On the .300 AAC Blackout

    As a suppressor guy, I am an unashamed fan and early cheerleader of the .300 AAC Blackout. Major Pandemic at All Outdoor is not convinced

    OK, so I feel like the guy in the room who doesn’t get the joke. Why was that funny, or, in this case, why is everyone so nuts over .300 AAC Blackout? I am really really quite confused by the widespread infatuation with the cartridge, and I really don’t get it even after owning and shooting the round.

    First let me say I do get the idea of the cartridge, and in fact I used to shoot the original JD Jone’s SSK 300 Whisper that… well, AAC allegedly copied as the 300 Blackout. The SSK design cut down a piece of .223 brass and opened it up to load a .308 round in it, and powered it with about as much powder as I put pepper on my salad.

    The .300 Whisper concept was proceeded by wildcat cartridges and by subsonic 7.62x39mm loads. It was not an original idea, but SSK deserves recognition of helping mainstream the concept of subsonic large caliber rifle loads. While .300 Whisper loads can be formed from .223/5.56mm cases, it is actually based on the  .221 Fireball. The main advantage of the .300 AAC Blackout is that it is SAAMI specced and so anyone can commercially manufacture ammunition bearing its name.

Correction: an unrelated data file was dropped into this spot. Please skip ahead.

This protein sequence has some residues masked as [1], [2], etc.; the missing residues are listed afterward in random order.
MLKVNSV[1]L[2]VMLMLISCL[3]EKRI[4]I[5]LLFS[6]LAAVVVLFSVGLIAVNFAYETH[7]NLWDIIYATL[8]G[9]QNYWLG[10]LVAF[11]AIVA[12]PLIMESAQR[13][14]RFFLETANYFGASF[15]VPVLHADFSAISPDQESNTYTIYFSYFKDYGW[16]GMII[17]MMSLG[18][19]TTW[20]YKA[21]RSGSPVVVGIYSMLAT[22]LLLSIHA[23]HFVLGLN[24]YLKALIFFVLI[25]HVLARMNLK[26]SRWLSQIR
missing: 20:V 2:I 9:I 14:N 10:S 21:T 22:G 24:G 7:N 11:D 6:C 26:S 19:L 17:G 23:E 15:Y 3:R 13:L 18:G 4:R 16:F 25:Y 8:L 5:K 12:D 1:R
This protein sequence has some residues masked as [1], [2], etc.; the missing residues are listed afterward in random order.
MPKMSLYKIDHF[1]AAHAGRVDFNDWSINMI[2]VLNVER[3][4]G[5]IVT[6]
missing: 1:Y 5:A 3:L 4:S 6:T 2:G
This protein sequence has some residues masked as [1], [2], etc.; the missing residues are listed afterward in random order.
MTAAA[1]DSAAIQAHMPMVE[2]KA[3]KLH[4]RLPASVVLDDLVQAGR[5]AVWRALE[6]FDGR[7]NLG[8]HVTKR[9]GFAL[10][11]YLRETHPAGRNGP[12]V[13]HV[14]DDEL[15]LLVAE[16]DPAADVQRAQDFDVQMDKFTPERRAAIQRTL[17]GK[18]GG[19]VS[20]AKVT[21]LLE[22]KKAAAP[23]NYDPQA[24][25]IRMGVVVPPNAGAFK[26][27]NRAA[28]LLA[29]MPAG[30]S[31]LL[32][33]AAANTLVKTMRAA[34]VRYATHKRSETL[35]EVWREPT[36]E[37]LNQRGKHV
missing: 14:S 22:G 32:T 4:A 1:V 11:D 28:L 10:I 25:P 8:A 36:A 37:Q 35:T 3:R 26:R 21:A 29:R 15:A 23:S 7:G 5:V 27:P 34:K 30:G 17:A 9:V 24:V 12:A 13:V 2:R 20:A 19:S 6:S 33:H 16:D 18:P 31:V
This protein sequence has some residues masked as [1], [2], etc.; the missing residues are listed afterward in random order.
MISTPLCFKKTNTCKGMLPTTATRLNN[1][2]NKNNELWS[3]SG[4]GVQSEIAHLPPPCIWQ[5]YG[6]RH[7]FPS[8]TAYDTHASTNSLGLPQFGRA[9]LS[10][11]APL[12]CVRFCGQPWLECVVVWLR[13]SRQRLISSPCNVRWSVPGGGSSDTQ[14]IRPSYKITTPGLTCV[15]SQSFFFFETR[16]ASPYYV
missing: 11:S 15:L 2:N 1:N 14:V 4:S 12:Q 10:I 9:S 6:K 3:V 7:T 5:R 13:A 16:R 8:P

Steve Johnson

    I founded TFB in 2007 and over 10 years worked tirelessly, with the help of my team, to build it up into the largest gun blog online. I retired as Editor in Chief in 2017. During my decade at TFB I was fortunate to work with the most amazing talented writers and genuinely good people!